Date of this Version
Annals of Botany 108 (2011), pp. 1195–1202;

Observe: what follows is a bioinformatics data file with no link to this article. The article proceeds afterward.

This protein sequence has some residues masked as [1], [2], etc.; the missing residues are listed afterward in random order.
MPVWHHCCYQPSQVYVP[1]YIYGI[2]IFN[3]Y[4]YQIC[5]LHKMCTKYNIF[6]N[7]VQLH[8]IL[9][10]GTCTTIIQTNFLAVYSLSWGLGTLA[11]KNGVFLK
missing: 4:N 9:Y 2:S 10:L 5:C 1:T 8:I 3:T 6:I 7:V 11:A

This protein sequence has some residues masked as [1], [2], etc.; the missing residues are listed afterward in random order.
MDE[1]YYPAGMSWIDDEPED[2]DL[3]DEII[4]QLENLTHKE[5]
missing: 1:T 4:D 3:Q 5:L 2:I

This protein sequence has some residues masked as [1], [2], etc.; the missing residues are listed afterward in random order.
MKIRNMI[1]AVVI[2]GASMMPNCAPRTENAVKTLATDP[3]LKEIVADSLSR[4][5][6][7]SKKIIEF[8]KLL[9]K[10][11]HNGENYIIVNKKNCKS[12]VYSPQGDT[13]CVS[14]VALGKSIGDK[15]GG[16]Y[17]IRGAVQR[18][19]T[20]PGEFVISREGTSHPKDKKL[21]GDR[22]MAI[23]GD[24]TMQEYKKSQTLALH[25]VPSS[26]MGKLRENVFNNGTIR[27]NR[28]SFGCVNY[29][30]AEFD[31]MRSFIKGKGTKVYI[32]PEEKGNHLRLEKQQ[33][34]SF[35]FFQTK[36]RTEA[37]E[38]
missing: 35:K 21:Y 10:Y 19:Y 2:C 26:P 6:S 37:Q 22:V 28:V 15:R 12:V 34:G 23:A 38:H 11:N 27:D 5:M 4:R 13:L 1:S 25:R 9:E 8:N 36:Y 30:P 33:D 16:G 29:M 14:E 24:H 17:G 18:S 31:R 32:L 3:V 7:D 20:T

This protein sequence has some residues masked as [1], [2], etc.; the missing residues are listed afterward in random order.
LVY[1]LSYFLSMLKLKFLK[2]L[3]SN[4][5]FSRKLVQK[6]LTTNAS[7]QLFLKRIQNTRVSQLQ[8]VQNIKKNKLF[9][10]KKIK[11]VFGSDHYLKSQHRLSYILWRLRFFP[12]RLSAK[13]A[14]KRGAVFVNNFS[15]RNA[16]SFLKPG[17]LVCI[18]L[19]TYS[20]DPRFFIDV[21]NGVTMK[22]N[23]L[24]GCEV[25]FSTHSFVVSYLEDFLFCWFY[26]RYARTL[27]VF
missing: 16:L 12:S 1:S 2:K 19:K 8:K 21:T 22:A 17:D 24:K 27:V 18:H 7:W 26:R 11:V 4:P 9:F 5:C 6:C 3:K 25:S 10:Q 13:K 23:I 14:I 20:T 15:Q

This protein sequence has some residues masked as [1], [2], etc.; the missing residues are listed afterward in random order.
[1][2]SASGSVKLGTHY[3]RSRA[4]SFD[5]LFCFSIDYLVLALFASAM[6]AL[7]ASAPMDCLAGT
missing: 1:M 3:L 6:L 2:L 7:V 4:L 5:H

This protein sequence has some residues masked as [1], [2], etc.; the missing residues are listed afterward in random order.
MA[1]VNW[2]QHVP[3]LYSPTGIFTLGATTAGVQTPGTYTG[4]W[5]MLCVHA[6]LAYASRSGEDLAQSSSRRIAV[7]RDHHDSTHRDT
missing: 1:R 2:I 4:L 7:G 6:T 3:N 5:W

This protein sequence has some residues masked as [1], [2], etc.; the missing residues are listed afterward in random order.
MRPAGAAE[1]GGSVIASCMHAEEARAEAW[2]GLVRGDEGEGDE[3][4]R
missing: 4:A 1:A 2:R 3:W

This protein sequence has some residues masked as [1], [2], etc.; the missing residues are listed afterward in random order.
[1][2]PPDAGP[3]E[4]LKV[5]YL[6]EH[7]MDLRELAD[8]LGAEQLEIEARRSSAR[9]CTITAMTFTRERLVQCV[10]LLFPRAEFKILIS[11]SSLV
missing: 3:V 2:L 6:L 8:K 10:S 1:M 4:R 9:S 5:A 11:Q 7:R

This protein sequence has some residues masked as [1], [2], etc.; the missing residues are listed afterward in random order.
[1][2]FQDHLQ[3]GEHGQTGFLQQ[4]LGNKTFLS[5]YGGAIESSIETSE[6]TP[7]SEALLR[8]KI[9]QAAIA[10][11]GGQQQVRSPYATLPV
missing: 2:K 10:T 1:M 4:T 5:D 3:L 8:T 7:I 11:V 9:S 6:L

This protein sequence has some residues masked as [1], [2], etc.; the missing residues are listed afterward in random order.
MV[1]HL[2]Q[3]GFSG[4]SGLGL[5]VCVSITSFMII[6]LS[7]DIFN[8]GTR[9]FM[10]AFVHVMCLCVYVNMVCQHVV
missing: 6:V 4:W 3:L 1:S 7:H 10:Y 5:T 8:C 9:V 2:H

Characterization of spatial patterns of plant disease can provide insights into important epidemiological processes such as sources of inoculum, mechanisms of dissemination, and reproductive strategies of the pathogen population. While two-dimensional patterns of disease (among plants within fields) have been studied extensively, there is limited information on three-dimensional patterns within individual plant canopies. Reported here are the detailed mapping of different symptom types of brown rot (caused by Monilinia laxa) in individual sour cherry tree (Prunus cerasus) canopies, and the application of spatial statistics to the resulting data points to de-termine patterns of symptom aggregation and association. Methods – A magnetic digitizer was uti-lized to create detailed three-dimensional maps of three symptom types (blossom blight, shoot blight, and twig canker) in eight sour cherry tree canopies during the green fruit stage of develop-ment. The resulting point patterns were analyzed for aggregation (within a given symptom type) and pairwise association (between symptom types) using a three-dimensional extension of nearest-neighbor analysis. Key Results – Symptoms of M. laxa infection were generally aggregated within the canopy volume, but there was no consistent pattern for one symptom type to be more or less aggre-gated than the other. Analysis of spatial association among symptom types indicated that previous year’s twig cankers may play an important role in influencing the spatial pattern of current year’s symptoms. This observation provides quantitative support for the epidemiological role of twig can-kers as sources of primary inoculum within the tree. Conclusions – Presented here is a new approach to quantify spatial patterns of plant disease in complex fruit tree canopies using point pattern anal-ysis. This work provides a framework for quantitative analysis of three-dimensional spatial patterns within the finite tree canopy, applicable to many fields of research.